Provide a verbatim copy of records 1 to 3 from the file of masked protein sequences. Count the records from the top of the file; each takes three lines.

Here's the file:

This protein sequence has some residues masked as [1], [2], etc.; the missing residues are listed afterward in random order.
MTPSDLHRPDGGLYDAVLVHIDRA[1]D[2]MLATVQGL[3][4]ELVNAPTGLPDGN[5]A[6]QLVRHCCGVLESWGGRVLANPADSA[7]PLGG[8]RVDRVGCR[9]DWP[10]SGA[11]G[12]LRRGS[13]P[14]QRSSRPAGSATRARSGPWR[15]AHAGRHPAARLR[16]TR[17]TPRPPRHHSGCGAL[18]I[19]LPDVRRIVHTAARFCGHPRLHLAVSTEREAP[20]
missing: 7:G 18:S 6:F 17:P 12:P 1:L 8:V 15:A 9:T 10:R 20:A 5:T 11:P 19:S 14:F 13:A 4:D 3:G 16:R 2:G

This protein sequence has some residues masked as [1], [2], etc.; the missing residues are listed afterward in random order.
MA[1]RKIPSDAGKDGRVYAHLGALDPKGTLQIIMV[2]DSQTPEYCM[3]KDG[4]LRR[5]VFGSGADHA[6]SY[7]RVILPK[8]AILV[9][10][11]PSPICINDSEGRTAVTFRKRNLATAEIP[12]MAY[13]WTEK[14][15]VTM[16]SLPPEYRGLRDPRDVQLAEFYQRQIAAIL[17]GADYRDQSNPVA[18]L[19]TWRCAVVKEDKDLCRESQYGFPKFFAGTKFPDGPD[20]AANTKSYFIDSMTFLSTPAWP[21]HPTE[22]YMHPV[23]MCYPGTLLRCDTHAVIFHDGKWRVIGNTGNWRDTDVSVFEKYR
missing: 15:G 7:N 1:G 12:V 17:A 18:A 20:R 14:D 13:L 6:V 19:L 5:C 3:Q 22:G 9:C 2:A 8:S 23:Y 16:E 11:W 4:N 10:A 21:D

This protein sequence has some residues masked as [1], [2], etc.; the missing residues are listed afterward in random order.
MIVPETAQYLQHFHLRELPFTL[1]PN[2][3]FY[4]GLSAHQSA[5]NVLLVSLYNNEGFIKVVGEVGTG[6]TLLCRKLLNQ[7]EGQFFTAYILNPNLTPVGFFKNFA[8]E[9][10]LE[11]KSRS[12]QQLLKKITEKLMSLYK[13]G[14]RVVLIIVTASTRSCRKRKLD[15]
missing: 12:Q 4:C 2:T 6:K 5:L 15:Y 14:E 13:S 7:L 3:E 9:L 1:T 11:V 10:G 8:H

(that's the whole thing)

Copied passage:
This protein sequence has some residues masked as [1], [2], etc.; the missing residues are listed afterward in random order.
MTPSDLHRPDGGLYDAVLVHIDRA[1]D[2]MLATVQGL[3][4]ELVNAPTGLPDGN[5]A[6]QLVRHCCGVLESWGGRVLANPADSA[7]PLGG[8]RVDRVGCR[9]DWP[10]SGA[11]G[12]LRRGS[13]P[14]QRSSRPAGSATRARSGPWR[15]AHAGRHPAARLR[16]TR[17]TPRPPRHHSGCGAL[18]I[19]LPDVRRIVHTAARFCGHPRLHLAVSTEREAP[20]
missing: 7:G 18:S 6:F 17:P 12:P 1:L 8:V 15:A 9:T 10:R 20:A 5:T 11:P 19:S 14:F 13:A 4:D 3:G 16:R 2:G

This protein sequence has some residues masked as [1], [2], etc.; the missing residues are listed afterward in random order.
MA[1]RKIPSDAGKDGRVYAHLGALDPKGTLQIIMV[2]DSQTPEYCM[3]KDG[4]LRR[5]VFGSGADHA[6]SY[7]RVILPK[8]AILV[9][10][11]PSPICINDSEGRTAVTFRKRNLATAEIP[12]MAY[13]WTEK[14][15]VTM[16]SLPPEYRGLRDPRDVQLAEFYQRQIAAIL[17]GADYRDQSNPVA[18]L[19]TWRCAVVKEDKDLCRESQYGFPKFFAGTKFPDGPD[20]AANTKSYFIDSMTFLSTPAWP[21]HPTE[22]YMHPV[23]MCYPGTLLRCDTHAVIFHDGKWRVIGNTGNWRDTDVSVFEKYR
missing: 15:G 7:N 1:G 12:V 17:A 18:A 20:R 14:D 13:L 6:V 19:L 5:C 3:Q 22:G 9:C 2:A 8:S 23:Y 16:E 11:W 4:N 10:A 21:D

This protein sequence has some residues masked as [1], [2], etc.; the missing residues are listed afterward in random order.
MIVPETAQYLQHFHLRELPFTL[1]PN[2][3]FY[4]GLSAHQSA[5]NVLLVSLYNNEGFIKVVGEVGTG[6]TLLCRKLLNQ[7]EGQFFTAYILNPNLTPVGFFKNFA[8]E[9][10]LE[11]KSRS[12]QQLLKKITEKLMSLYK[13]G[14]RVVLIIVTASTRSCRKRKLD[15]
missing: 12:Q 4:C 2:T 6:K 5:L 15:Y 14:E 13:S 7:L 3:E 9:L 1:T 11:V 10:G 8:H